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Tokologo supports the community march on the Merafong municipal offices

category southern africa | community struggles | opinion / analysis author Thursday October 30, 2014 19:25author by Tokologo African Anarchist Collective - TAACauthor email tokologo.aac at gmail dot com Report this post to the editors

The Tokologo African Anarchist Collective supports the protest march held by members of the Khutsong community – where we have active members – to the Merafong municipal offices.

We support the community’s demand for the removal of the long-acting Municipal Manager on the following grounds:

Being implicated in mis-spending of public funds in Westonaria to the tune of R1.5 million, allegedly paid to a Pretoria-based law firm for personal interests
Being implicated in Merafong Municipality mismanaging over R28 million, allegedly for building a website that doesn’t exist
Spending over R50 000 per month for a travel allowance without consulting the supply chain

We therefore support the Khutsong community’s demand that both the Municipal Manager and the Mayor must be charged for failing to protect the public funds of the municipality, and that they must face charges for allowing irregular or fruitless and wasteful expenditure to occur and, therefore, prejudicing the proper administration of the Merafong Municipality and for misconduct for failing to ensure contracts were awarded in a fair, equitable, transparent, cost-effective and competitive manner.

We also support the community’s demand that the Merafong Municipality be placed under Section 139(1)(c) of the Constitution of the Republic of South Africa, 1996.

However, while we support the community’s demands as a way to try and get some justice out of the situation, we also note that we are doubtful that simply removing or replacing the Municipal Manager or getting the Manager and Mayor to face charges will solve the problems of corruption and mismanagement of public funds in Merafong Municipality.

This is because, as anarchists, we believe that corruption and mismanagement are endemic to (a normal part of) the capitalist and state system in which we live. We say this because, despite the fact that we now have the right to vote, we live in an undemocratic society where we don’t have any say over how budgets are set and how public spending is allocated. We have the right to vote every five years but in the interim, between elections, we have no control over what the people we elect do. Also remember that we do not elect most public servants and state officials; they are appointed by government.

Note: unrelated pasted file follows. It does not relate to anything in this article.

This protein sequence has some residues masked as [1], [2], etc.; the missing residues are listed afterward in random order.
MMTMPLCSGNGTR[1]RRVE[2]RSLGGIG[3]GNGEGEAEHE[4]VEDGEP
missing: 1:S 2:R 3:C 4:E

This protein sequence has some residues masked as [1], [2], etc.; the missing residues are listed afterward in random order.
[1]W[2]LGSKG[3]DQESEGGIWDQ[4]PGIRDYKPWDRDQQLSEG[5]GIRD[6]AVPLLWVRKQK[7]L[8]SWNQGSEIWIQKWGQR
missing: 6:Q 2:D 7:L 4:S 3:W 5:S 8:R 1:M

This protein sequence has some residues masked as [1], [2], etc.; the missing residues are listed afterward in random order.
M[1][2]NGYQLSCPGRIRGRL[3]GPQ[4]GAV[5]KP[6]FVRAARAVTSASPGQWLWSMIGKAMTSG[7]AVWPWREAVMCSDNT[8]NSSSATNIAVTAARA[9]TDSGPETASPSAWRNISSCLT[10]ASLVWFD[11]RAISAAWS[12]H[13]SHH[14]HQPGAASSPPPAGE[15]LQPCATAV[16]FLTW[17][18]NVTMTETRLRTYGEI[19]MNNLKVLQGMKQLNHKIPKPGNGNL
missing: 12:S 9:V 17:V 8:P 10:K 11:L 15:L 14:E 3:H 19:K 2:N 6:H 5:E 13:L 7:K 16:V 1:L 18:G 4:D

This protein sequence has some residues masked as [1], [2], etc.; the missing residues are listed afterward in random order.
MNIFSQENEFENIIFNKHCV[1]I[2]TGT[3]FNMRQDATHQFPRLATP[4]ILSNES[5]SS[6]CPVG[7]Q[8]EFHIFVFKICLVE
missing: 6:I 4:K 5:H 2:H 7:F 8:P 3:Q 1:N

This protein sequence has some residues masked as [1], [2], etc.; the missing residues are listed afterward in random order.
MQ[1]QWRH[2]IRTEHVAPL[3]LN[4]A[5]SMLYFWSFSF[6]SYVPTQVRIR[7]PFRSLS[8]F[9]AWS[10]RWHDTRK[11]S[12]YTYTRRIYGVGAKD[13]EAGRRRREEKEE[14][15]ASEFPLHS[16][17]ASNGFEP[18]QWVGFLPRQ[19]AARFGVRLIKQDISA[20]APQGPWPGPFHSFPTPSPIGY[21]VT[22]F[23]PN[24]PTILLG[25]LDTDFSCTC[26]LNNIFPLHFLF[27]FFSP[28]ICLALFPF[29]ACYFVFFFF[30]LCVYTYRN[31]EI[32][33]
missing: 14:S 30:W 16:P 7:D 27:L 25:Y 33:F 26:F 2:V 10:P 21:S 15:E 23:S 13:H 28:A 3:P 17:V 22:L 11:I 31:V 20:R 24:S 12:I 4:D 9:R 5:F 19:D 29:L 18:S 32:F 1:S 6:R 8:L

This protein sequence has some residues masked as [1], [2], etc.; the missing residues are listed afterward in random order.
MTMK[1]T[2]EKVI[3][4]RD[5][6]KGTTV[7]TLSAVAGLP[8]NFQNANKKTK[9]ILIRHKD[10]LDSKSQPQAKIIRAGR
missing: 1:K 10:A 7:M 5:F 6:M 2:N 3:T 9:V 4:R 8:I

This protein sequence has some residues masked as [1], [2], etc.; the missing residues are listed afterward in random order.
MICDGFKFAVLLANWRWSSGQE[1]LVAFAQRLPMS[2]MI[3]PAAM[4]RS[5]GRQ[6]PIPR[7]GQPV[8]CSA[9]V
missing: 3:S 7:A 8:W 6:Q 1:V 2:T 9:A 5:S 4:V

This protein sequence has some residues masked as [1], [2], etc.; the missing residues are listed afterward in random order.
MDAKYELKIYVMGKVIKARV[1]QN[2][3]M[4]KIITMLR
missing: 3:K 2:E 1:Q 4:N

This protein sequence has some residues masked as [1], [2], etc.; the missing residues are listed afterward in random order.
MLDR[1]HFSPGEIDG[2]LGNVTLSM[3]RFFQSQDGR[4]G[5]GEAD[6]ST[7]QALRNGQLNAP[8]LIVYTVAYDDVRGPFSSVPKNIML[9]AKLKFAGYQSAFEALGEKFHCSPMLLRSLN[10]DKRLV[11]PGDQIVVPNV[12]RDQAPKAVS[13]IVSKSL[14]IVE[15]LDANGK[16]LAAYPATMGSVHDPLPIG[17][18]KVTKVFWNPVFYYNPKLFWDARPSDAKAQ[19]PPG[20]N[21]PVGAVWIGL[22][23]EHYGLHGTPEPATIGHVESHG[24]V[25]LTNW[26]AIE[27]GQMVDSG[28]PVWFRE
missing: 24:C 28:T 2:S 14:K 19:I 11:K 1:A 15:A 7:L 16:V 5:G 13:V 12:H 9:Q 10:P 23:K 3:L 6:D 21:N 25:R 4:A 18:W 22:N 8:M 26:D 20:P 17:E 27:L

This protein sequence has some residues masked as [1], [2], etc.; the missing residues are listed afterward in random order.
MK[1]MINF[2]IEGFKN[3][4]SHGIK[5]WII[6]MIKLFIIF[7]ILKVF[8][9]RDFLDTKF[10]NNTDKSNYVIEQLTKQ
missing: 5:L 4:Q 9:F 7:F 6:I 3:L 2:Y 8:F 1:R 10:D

Furthermore, for many the state has become a way for the emerging black elite to get rich quick, because blacks are still largely excluded from private business which remains majority white-owned. Therefore, people get into politics not to serve the people but because it gives them access to state coffers; to tenders and contracts that they can award in return for favours and bribes. This is why there is so much corruption and mismanagement of public funds and, because we only vote once every five years, we can not hold these corrupt officials accountable.

Therefore, as anarchists we believe that we need to struggle for and build a new economic and political system where the working class majority can have a real say in all the decisions that affect them, and in how society’s resources are spent, through a federation of workers’ councils and community assemblies.

However, it is though mass working class mobilisation in the present that we can actually hold the politicians and public servants that are supposed to represent and serve us accountable and build towards the future society we wish to see.

While we therefore support the Khutsong community’s march today, we are aware that this is but one battle in an ongoing and protracted class war between the black working class majority – on the one hand – and the black and white ruling class elite, both in the state and private sector – on the other – that derive and maintain their wealth, power and privilege by exploiting and oppressing the black working class majority.

We therefore need to use this march – and other day-to-day struggles for jobs, higher wages, service delivery and development – to unite the working class in struggle – regardless of whether we are isiXhosa or seSotho, local or migrant, employed or unemployed – and begin to build a new mass movement of the working class that can both hold government and public servants accountable and, eventually, impose our will on government and private companies and literally force them to accede to our demands of job creation, development and service delivery through working class mass direct action.

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